read more

Monday, 23 January 2012

... main page archive ...

Not a lot has changed since my first posts of 2006 from the original blog below, so here is a small update as I bring it over to Blogger; when we were doing some of the first mass-distribution apps (nokia festival guides pushed to 100,000 of festival goers on over 1,000 different devices) or 2008 when we saw the iphone taking grip. Back then, everybody who went to the festival wanted the app, just not everybody could have it.

Now, everybody wants the apps, and thanks to iPhone and then android quite a few people can have them. What has changed, I hear you cry, is that its not just the odd app, there is an app for everything. To which I will answer: yes, however, even with 500,000 apps on the app store, and 100 apps on my phone, I only use a few of them on a daily basis, and they have not changed that much:
  • News and magazines have been revolutionised by the iPad, obviously, but even on smartphones, with apps like Pulse
  • PIM is generally managed by social apps these days, but also on OS
  • Entertainment has skyrocketed: doodlebug, cut the rope, angry birds, etc need no introduction, neither do ebook apps
  • Travel evolved from apps like tripit to more social environments like PIM did: foursqaure, facebook places and more... also specific apps like tubeexits and apps to check buses, trains and even Boris (BoJo) bikes are making travel that bit more civilised, unless you are travelling low-cost by air, and then you are stuffed :)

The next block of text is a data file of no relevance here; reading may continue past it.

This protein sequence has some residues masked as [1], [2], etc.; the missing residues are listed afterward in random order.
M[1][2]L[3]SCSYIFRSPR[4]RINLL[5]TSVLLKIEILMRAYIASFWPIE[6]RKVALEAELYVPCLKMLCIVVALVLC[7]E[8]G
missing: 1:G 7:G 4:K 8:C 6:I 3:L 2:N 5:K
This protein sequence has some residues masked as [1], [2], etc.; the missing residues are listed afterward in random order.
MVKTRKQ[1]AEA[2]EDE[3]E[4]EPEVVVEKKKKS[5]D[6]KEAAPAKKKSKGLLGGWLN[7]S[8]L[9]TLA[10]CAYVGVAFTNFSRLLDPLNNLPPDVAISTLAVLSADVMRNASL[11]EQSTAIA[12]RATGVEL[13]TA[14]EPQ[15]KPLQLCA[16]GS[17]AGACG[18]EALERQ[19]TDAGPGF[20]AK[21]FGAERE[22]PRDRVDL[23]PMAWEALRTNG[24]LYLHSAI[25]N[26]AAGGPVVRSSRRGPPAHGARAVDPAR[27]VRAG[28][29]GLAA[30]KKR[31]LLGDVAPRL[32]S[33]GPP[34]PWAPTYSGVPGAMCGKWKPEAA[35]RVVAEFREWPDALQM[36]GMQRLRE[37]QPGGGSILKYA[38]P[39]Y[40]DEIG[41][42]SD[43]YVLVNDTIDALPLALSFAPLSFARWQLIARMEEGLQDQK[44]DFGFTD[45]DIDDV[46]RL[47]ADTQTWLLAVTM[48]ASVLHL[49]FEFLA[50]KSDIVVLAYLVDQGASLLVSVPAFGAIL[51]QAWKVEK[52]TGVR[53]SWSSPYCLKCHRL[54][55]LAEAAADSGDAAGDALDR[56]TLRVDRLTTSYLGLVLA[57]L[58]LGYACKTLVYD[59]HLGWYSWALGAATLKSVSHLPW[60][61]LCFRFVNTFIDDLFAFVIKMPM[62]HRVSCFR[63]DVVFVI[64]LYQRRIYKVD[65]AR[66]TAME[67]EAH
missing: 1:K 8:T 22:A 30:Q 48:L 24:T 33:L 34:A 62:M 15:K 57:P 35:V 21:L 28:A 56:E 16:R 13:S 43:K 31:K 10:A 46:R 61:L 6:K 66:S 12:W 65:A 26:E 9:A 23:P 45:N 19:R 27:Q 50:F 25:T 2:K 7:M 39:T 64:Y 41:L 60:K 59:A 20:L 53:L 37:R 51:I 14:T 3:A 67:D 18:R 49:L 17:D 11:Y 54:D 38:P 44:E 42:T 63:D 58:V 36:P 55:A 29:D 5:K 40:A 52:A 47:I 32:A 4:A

So what else? well to be honest the world is going social, and with that you have 90% of what most people use daily, and what is driving apps:
  • Smartphones
  • Mobile social networking
  • Mobile networks driving point 1, but not necessarily directly driving point 2! MNO app strategy has to diversify post Vodafone 360, Blackberry app store, Ovi and other carrier and handset manufacturer and OS providers attempts to mimic an iPhone down approach rather than focussing on their strengths and a multilateral approach to enagaging data users.
  • Interesting apps and games by interesting people, this first revolution happened when everybody embraced iOS and then Android, but will skyrocket with HTML5 giving access to everybody, not just coders, to build great (and crap!) content

Original post from 2006 on "So what is driving mobile applications":
  • Personal Information Management (PIM), as we move from a world of "this is my laptop and I cannot work until I have Outlook and Office premium edition installed" to a world of 1gb Gmail and MSN, basically our info has become centralised. trying to access this info via WAP will be, well challenging, and if you do not know your pop3 settings for your PC, why will you for your mobile: the Gmail ODP is clearly the way forward
  • News/RSS/etc. lets face it; news WAP site are terrible, and RSS is that terrible combination of boring and complicated... get with it, I would download an ODP for The Register, the FT and the BBC tomorrow, and in doing so a) visit their site more often, and b) forget their competition forever!